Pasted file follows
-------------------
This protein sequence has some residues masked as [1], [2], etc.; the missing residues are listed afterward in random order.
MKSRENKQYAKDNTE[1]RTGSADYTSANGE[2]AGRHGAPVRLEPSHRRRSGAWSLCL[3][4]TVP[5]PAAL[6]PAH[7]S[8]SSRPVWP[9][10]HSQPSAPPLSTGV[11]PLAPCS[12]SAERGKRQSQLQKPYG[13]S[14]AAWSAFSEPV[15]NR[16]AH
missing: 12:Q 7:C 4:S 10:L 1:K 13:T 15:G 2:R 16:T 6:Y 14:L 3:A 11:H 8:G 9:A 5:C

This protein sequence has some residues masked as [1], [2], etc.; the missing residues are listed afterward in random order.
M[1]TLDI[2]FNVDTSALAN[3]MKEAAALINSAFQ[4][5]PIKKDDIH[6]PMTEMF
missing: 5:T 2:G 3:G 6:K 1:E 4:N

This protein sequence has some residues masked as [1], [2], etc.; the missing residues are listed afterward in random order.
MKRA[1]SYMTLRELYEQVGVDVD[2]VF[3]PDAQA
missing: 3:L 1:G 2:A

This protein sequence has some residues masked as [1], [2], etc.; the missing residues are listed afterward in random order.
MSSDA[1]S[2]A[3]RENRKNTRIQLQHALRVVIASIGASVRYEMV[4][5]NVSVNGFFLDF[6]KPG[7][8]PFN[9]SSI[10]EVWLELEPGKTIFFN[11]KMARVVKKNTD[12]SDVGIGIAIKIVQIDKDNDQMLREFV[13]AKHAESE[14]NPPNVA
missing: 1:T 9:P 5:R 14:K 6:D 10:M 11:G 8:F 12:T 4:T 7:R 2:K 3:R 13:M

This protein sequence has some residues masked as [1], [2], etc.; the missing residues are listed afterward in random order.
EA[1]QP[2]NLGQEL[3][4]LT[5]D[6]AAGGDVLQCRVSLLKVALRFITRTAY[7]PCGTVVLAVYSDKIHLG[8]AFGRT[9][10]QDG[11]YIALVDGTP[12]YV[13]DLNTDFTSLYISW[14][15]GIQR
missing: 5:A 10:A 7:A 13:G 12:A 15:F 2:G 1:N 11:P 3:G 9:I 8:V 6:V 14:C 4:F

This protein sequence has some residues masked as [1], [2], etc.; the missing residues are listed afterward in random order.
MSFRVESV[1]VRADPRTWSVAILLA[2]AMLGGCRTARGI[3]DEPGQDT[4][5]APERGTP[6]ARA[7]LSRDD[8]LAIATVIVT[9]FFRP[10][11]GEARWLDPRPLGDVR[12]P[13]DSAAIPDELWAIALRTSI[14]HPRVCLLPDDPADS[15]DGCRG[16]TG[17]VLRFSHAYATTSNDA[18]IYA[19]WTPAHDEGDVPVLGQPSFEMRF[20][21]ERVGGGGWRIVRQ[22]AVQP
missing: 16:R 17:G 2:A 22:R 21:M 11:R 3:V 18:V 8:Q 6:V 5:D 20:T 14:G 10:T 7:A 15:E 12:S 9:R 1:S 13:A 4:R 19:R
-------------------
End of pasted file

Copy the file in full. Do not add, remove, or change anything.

This protein sequence has some residues masked as [1], [2], etc.; the missing residues are listed afterward in random order.
MKSRENKQYAKDNTE[1]RTGSADYTSANGE[2]AGRHGAPVRLEPSHRRRSGAWSLCL[3][4]TVP[5]PAAL[6]PAH[7]S[8]SSRPVWP[9][10]HSQPSAPPLSTGV[11]PLAPCS[12]SAERGKRQSQLQKPYG[13]S[14]AAWSAFSEPV[15]NR[16]AH
missing: 12:Q 7:C 4:S 10:L 1:K 13:T 15:G 2:R 16:T 6:Y 14:L 3:A 11:H 8:G 9:A 5:C

This protein sequence has some residues masked as [1], [2], etc.; the missing residues are listed afterward in random order.
M[1]TLDI[2]FNVDTSALAN[3]MKEAAALINSAFQ[4][5]PIKKDDIH[6]PMTEMF
missing: 5:T 2:G 3:G 6:K 1:E 4:N

This protein sequence has some residues masked as [1], [2], etc.; the missing residues are listed afterward in random order.
MKRA[1]SYMTLRELYEQVGVDVD[2]VF[3]PDAQA
missing: 3:L 1:G 2:A

This protein sequence has some residues masked as [1], [2], etc.; the missing residues are listed afterward in random order.
MSSDA[1]S[2]A[3]RENRKNTRIQLQHALRVVIASIGASVRYEMV[4][5]NVSVNGFFLDF[6]KPG[7][8]PFN[9]SSI[10]EVWLELEPGKTIFFN[11]KMARVVKKNTD[12]SDVGIGIAIKIVQIDKDNDQMLREFV[13]AKHAESE[14]NPPNVA
missing: 1:T 9:P 5:R 14:K 6:D 10:M 11:G 8:F 12:T 4:T 7:R 2:K 3:R 13:M

This protein sequence has some residues masked as [1], [2], etc.; the missing residues are listed afterward in random order.
EA[1]QP[2]NLGQEL[3][4]LT[5]D[6]AAGGDVLQCRVSLLKVALRFITRTAY[7]PCGTVVLAVYSDKIHLG[8]AFGRT[9][10]QDG[11]YIALVDGTP[12]YV[13]DLNTDFTSLYISW[14][15]GIQR
missing: 5:A 10:A 7:A 13:G 12:A 15:F 2:G 1:N 11:P 3:G 9:I 8:V 6:V 14:C 4:F

This protein sequence has some residues masked as [1], [2], etc.; the missing residues are listed afterward in random order.
MSFRVESV[1]VRADPRTWSVAILLA[2]AMLGGCRTARGI[3]DEPGQDT[4][5]APERGTP[6]ARA[7]LSRDD[8]LAIATVIVT[9]FFRP[10][11]GEARWLDPRPLGDVR[12]P[13]DSAAIPDELWAIALRTSI[14]HPRVCLLPDDPADS[15]DGCRG[16]TG[17]VLRFSHAYATTSNDA[18]IYA[19]WTPAHDEGDVPVLGQPSFEMRF[20][21]ERVGGGGWRIVRQ[22]AVQP
missing: 16:R 17:G 2:A 22:R 21:M 11:R 3:V 18:V 8:Q 6:V 5:D 20:T 14:G 10:T 7:A 15:E 12:S 9:R 1:S 13:A 4:R 19:R